Deters wants to investigate MSD: ‘We are no longer holding back’

Deters wants to investigate MSD: ‘We are no longer holding back’
Hamilton County Prosecutor Joe Deters said his office is going to use every asset they have, including a grand jury, as they look into a state audit of Cincinnati's Metropolitan Sewer District that found nearly $800,000 in misspent money. (Source: Hamilton County Prosecutor Joe Deters (Cincinnati Enquirer/file))

CINCINNATI, OH (FOX19) -Hamilton County Prosecutor Joe Deters wants to investigate Cincinnati’s Metropolitan Sewer District following the release of a state audit Friday that found the agency made nearly $800,000 in improper payments and used public funds to make illegal purchases.

“We are no longer holding back and we are going to use every asset we have, including a grand jury,” Deters told FOX19 NOW Friday night.

The prosecutor’s office has two options: Taking civil action to recover money State Auditor Dave Yost said was misspent or pursuing a criminal investigation.

The audit examined MSD between 2009 and 2015 and found public dollars were misused, collect paychecks were collected for work that was not done and expenses were padded.

In fact, the misspending so widespread, MSD may have unnecessarily paid millions more to contractors, the audit notes.

Yost is calling for repayment of $779,164 from seven companies and four government agencies including the city of Cincinnati and Hamilton County.

As of Tuesday, $182,476 has been paid back, he said.

“Financial oversight and strong controls were lacking at Cincinnati’s sewer district,” Yost said Friday. “Those at the helm showed little regard for ratepayers.”

In an interview earlier this week with FOX19 NOW, Yost said he was referring the audit’s findings for recovery to the prosecutor’s office and Ohio Attorney General’s Office.

“After completing our audit work, we determined there were instances where District personnel used public funds to make illegal purchases and failed to follow internal procedures,” the audit states.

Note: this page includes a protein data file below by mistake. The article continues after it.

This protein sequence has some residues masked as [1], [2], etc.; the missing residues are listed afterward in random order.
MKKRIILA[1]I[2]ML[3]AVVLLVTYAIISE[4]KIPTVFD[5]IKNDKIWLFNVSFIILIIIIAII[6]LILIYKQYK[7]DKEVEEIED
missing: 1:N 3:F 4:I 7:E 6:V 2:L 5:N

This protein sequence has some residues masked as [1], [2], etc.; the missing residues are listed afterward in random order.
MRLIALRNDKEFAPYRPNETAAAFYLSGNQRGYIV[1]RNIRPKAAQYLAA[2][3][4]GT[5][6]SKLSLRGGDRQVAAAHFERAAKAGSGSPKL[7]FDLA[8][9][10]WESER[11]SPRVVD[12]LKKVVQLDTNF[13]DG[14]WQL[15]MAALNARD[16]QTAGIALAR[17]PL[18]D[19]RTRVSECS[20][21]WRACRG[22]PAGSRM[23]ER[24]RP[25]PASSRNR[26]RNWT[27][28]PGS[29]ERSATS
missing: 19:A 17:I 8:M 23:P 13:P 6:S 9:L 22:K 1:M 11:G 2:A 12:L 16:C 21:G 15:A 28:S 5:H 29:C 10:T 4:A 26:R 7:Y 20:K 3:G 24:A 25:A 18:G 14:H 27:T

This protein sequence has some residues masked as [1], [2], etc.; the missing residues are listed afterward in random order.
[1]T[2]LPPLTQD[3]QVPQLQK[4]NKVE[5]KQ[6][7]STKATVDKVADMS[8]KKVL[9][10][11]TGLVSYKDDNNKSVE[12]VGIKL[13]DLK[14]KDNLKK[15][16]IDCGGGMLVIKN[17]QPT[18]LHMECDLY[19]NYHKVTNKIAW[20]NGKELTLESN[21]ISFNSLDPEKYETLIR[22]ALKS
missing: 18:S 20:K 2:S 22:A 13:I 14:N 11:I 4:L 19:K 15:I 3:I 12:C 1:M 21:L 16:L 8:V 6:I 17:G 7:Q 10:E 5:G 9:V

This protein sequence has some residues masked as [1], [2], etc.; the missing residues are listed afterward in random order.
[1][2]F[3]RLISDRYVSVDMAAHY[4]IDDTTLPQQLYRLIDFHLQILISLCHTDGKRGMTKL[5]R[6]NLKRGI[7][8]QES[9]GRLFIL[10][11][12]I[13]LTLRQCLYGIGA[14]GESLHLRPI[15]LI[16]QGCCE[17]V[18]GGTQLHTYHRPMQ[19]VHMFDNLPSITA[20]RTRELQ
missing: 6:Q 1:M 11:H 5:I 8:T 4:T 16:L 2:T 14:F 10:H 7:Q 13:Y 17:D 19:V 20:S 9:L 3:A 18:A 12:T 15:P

The prosecutor’s office has 120 days to decide whether to proceed to recover the money via criminal or civil action, according to the AG office.

If the prosecutor’s office does not get involved, the AG office can seek to recover the money through civil action, a spokesman for the AG’s office said Friday.

Federal authorities also have been investigating “past MSD procurement practices," City Solicitor Paula Boggs Muething wrote in a Jan. 25, 2017 memo to then-City Councilman Charlie Winburn’s lawyer, John Williams.

The status of that investigation was not clear Friday.

The Cincinnati office of the FBI and U.S. Attorney’s Office for Southern District of Ohio have never confirmed they are investigating MSD and could not be immediately reached for comment.

MSD, which provides service to more than 800,000 customers, has been troubled for years as sewer rates exploded to cover the cost of a reconstruction program.

City officials run the agency, and county commissioners oversee its budget. Leaders in the two government entities long have tangled over how to run it.

An agreement for Cincinnati and Hamilton County to share responsibility for MSD ends this year amid a court dispute over how to resolve their differences.

Cincinnati could create its own sewer district as the county tries to keep the current system intact.

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